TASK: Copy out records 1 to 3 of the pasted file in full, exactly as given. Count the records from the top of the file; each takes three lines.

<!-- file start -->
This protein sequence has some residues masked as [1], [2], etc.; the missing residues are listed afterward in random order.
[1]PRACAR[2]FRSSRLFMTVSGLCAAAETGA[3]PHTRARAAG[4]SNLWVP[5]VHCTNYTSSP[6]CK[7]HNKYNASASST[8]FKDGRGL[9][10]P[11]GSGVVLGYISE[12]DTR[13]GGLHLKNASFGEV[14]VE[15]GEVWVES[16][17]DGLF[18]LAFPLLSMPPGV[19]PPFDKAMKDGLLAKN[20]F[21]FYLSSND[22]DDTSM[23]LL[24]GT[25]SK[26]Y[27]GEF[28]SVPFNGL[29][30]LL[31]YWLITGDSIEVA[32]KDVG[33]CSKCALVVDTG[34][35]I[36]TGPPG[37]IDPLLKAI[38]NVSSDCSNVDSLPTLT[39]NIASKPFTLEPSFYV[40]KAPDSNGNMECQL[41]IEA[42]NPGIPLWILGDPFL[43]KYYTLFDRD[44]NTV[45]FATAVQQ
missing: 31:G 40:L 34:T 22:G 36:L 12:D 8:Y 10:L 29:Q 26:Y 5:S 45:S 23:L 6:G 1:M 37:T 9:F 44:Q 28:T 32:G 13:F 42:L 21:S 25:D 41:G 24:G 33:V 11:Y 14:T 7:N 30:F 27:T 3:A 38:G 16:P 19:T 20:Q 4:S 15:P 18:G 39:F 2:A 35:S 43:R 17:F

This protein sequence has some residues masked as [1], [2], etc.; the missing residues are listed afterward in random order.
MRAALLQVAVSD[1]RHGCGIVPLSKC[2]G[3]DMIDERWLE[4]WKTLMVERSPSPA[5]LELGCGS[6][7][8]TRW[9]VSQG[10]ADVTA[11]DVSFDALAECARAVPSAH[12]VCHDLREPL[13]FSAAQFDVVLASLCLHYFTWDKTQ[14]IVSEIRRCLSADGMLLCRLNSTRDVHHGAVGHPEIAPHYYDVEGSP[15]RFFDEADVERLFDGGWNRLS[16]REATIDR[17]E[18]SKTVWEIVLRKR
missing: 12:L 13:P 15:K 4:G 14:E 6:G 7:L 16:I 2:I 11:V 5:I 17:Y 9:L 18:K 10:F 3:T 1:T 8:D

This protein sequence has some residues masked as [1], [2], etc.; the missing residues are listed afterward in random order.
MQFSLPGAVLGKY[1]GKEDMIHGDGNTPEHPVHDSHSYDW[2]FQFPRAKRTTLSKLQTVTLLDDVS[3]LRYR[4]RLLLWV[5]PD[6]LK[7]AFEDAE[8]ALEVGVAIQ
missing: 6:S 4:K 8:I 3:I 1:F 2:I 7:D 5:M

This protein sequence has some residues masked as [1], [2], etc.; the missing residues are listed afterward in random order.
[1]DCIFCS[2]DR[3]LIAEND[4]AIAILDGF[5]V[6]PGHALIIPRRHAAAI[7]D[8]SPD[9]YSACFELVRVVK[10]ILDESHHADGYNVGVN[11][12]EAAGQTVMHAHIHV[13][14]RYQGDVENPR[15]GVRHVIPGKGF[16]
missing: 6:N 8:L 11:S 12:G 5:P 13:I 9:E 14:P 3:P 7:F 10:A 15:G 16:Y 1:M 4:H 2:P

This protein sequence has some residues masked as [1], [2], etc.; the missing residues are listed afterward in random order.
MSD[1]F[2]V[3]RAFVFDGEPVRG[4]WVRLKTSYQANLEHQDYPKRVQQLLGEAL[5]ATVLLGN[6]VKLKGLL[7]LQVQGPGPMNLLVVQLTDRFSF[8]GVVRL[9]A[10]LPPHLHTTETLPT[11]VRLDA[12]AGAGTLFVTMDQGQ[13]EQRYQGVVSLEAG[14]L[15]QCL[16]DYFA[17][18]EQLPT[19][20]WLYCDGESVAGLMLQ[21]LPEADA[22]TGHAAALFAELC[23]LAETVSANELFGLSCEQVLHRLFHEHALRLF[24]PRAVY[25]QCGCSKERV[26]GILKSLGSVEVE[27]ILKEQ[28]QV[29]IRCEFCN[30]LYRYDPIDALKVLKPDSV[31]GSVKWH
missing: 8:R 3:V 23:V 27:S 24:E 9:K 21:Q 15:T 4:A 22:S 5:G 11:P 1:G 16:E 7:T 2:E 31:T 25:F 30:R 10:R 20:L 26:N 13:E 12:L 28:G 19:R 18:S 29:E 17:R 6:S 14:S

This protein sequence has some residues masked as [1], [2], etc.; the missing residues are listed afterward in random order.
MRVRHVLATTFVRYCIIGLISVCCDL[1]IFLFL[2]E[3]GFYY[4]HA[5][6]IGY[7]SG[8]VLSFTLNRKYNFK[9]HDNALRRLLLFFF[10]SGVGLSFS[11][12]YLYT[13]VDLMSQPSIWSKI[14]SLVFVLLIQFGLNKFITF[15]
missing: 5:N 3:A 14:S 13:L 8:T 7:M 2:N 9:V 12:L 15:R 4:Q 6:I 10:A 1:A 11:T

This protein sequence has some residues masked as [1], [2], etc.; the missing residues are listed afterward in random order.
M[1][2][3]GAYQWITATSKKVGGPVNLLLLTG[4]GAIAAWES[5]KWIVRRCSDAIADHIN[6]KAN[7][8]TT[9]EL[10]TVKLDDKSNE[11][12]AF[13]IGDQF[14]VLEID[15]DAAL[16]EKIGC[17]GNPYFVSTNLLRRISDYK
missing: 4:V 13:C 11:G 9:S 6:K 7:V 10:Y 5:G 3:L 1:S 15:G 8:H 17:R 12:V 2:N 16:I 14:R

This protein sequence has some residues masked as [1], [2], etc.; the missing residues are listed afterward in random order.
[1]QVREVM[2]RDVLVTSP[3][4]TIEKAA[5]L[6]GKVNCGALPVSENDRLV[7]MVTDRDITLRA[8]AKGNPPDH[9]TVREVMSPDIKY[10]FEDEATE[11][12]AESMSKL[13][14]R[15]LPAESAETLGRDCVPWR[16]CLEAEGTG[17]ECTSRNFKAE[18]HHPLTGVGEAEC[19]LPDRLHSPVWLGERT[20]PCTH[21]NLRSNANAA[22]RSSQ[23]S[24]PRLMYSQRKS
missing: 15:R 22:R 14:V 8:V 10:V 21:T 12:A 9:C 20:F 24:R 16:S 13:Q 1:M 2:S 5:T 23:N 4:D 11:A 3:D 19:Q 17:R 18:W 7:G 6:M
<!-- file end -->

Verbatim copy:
This protein sequence has some residues masked as [1], [2], etc.; the missing residues are listed afterward in random order.
[1]PRACAR[2]FRSSRLFMTVSGLCAAAETGA[3]PHTRARAAG[4]SNLWVP[5]VHCTNYTSSP[6]CK[7]HNKYNASASST[8]FKDGRGL[9][10]P[11]GSGVVLGYISE[12]DTR[13]GGLHLKNASFGEV[14]VE[15]GEVWVES[16][17]DGLF[18]LAFPLLSMPPGV[19]PPFDKAMKDGLLAKN[20]F[21]FYLSSND[22]DDTSM[23]LL[24]GT[25]SK[26]Y[27]GEF[28]SVPFNGL[29][30]LL[31]YWLITGDSIEVA[32]KDVG[33]CSKCALVVDTG[34][35]I[36]TGPPG[37]IDPLLKAI[38]NVSSDCSNVDSLPTLT[39]NIASKPFTLEPSFYV[40]KAPDSNGNMECQL[41]IEA[42]NPGIPLWILGDPFL[43]KYYTLFDRD[44]NTV[45]FATAVQQ
missing: 31:G 40:L 34:T 22:G 36:L 12:D 8:Y 10:L 29:Q 26:Y 5:S 45:S 23:L 6:G 1:M 37:T 9:F 44:Q 28:T 32:G 13:F 42:L 21:S 25:D 41:G 24:G 33:V 11:Y 14:T 7:N 30:F 27:T 3:A 38:G 16:P 19:T 20:Q 4:S 15:P 18:G 39:F 2:A 35:S 43:R 17:F

This protein sequence has some residues masked as [1], [2], etc.; the missing residues are listed afterward in random order.
MRAALLQVAVSD[1]RHGCGIVPLSKC[2]G[3]DMIDERWLE[4]WKTLMVERSPSPA[5]LELGCGS[6][7][8]TRW[9]VSQG[10]ADVTA[11]DVSFDALAECARAVPSAH[12]VCHDLREPL[13]FSAAQFDVVLASLCLHYFTWDKTQ[14]IVSEIRRCLSADGMLLCRLNSTRDVHHGAVGHPEIAPHYYDVEGSP[15]RFFDEADVERLFDGGWNRLS[16]REATIDR[17]E[18]SKTVWEIVLRKR
missing: 12:L 13:P 15:K 4:G 14:E 6:G 7:L 16:I 2:I 11:V 5:I 17:Y 9:L 18:K 10:F 3:T 1:T 8:D

This protein sequence has some residues masked as [1], [2], etc.; the missing residues are listed afterward in random order.
MQFSLPGAVLGKY[1]GKEDMIHGDGNTPEHPVHDSHSYDW[2]FQFPRAKRTTLSKLQTVTLLDDVS[3]LRYR[4]RLLLWV[5]PD[6]LK[7]AFEDAE[8]ALEVGVAIQ
missing: 6:S 4:K 8:I 3:I 1:F 2:I 7:D 5:M